QUOTE(Rolando75 @ Jul 4 2007, 01:24 PM) View Post

Thanks for your comments and this valuable information I didnt know.
But I still do not quite understand why if I have 2 machines very alike, in the same motor I have a big difference in the amps and the one with the problem gets very hot, really hot, I am afraid of burning the motor if I let it run like that, because it gets really hot.
Any other idea of why it can get overheated?
Thanks in advance.
Rolando.


Is it still getting really hot after you adjusted the V/Hz ratio as I had told you earlier, or are you still going by the previous experience. The fact that your old settings were over saturating that motor would explain the additional heat at that time. If it is still just as hot, it may be something else.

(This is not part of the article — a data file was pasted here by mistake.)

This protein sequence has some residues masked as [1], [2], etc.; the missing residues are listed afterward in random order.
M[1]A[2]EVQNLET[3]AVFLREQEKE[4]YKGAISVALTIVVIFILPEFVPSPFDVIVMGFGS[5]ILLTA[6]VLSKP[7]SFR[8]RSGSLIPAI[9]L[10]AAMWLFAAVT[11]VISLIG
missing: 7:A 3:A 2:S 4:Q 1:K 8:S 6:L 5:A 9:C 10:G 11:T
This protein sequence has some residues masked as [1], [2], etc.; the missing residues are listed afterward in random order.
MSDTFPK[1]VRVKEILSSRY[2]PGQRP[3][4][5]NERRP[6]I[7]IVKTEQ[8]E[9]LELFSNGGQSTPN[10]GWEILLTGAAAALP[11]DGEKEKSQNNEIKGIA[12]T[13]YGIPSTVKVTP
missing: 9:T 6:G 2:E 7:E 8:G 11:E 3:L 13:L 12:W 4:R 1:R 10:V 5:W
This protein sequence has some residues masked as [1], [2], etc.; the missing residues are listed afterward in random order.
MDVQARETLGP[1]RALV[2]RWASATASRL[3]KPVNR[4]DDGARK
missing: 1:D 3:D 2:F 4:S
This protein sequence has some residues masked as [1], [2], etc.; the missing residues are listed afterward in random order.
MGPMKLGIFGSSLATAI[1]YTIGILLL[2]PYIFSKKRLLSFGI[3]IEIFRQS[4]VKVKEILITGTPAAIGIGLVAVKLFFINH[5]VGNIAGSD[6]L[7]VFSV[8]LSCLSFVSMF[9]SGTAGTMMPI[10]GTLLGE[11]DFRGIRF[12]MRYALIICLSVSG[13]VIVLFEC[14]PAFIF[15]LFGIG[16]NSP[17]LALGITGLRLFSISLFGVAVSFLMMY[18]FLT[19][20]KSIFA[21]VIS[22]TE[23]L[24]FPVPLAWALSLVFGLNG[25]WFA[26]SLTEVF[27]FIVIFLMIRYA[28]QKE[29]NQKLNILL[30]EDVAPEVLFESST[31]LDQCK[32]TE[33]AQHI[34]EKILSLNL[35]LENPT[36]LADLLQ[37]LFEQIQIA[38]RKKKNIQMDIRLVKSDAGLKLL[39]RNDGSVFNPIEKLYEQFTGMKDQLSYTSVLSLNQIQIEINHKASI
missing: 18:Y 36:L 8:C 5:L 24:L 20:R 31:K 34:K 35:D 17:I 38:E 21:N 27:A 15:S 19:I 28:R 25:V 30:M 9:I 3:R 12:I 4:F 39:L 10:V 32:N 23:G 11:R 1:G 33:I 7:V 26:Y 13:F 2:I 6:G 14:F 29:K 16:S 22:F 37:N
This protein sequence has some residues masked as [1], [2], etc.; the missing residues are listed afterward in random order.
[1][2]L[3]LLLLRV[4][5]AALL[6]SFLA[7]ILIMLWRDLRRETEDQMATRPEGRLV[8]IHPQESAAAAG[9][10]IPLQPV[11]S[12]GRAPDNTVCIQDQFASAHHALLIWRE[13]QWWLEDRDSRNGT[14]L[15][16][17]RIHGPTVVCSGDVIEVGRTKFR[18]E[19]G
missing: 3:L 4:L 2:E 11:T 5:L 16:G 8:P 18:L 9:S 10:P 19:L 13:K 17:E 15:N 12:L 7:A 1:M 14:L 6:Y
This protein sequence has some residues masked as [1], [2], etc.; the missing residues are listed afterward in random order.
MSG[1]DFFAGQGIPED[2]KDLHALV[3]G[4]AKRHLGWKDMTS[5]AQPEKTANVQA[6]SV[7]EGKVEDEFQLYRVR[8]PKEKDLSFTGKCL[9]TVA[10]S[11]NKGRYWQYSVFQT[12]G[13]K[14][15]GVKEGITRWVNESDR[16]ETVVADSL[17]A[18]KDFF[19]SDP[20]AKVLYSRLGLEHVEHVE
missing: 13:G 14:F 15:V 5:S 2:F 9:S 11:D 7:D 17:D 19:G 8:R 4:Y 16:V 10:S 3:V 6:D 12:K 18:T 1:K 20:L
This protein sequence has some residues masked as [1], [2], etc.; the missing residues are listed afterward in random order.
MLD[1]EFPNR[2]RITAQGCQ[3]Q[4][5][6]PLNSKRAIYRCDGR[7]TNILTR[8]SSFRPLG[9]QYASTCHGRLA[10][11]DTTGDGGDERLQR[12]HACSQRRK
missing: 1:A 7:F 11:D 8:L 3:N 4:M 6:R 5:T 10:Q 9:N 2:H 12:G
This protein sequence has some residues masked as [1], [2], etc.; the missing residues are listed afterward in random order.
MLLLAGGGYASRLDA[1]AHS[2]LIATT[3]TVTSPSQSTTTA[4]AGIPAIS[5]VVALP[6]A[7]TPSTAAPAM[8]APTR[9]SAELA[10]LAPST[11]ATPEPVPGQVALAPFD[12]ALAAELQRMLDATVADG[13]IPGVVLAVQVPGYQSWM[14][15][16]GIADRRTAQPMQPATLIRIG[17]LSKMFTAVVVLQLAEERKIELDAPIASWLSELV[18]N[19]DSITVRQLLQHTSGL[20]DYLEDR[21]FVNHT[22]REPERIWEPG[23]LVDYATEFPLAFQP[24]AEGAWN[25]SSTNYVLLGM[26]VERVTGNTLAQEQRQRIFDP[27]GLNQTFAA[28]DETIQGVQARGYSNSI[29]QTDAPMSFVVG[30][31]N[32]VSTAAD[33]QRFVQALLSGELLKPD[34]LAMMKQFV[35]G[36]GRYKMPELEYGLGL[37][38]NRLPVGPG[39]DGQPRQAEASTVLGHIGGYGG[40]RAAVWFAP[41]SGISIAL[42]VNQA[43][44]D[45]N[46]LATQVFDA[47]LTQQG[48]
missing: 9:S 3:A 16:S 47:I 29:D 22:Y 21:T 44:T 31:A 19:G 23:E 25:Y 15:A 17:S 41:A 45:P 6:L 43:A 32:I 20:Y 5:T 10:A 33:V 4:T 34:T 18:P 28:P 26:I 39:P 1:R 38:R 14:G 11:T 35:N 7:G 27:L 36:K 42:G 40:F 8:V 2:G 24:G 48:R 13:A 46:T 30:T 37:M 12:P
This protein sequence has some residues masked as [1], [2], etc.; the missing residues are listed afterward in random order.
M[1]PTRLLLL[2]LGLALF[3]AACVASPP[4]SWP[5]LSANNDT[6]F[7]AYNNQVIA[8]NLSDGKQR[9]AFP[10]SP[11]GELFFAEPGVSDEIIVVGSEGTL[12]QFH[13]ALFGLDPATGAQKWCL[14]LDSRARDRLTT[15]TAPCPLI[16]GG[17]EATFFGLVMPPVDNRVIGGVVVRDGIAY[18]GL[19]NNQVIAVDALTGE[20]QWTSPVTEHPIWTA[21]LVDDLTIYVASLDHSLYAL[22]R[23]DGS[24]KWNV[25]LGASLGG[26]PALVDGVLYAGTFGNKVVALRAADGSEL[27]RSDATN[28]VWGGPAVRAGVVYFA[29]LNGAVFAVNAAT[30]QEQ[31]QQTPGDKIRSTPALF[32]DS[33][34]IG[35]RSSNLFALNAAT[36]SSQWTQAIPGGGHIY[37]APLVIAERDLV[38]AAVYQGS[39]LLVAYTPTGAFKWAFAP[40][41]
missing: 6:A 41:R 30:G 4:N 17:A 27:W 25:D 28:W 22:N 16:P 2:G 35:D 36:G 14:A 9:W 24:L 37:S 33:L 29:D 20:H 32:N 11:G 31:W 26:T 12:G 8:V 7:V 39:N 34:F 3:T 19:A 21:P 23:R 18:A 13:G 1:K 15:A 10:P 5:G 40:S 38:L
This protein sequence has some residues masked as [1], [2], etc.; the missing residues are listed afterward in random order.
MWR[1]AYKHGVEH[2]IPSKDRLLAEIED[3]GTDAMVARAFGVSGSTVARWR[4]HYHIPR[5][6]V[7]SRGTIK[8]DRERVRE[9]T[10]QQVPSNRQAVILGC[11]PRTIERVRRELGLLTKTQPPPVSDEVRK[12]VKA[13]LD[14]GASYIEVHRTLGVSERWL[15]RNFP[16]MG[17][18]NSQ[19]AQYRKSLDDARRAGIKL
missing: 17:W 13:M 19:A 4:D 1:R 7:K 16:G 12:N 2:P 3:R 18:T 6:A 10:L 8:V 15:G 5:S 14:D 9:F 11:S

Try looking at your Carrier Frequency setting. Some motors cannot handle higher settings that people use in order to quite down the "whine" sound that a motor makes running from a VFD. Check Fn 43, which sets the carrier frequency (CF). A higher CF makes less audible noise, but increases the switching losses in the VFD and the motor, which makes the motor run hotter. A lower CF is better for the motor, but it will make a louder whining sound when running. Older versions of the CSD defaulted to 2kHz, but they changed it because users perceived them as being inferior to other VFDs that used higher CFs. If yours is a relatively newer CSD, the factory default is now 10kHz (Fn 43 set to a value of 14), which is sometimes too high for certain motors. Lower it to 1.2kHz (set Fn 43 to a value of 1) and see if you can put up with the noise; that should make it run cooler.
"He's not dead, he's just pinin' for the fjords!"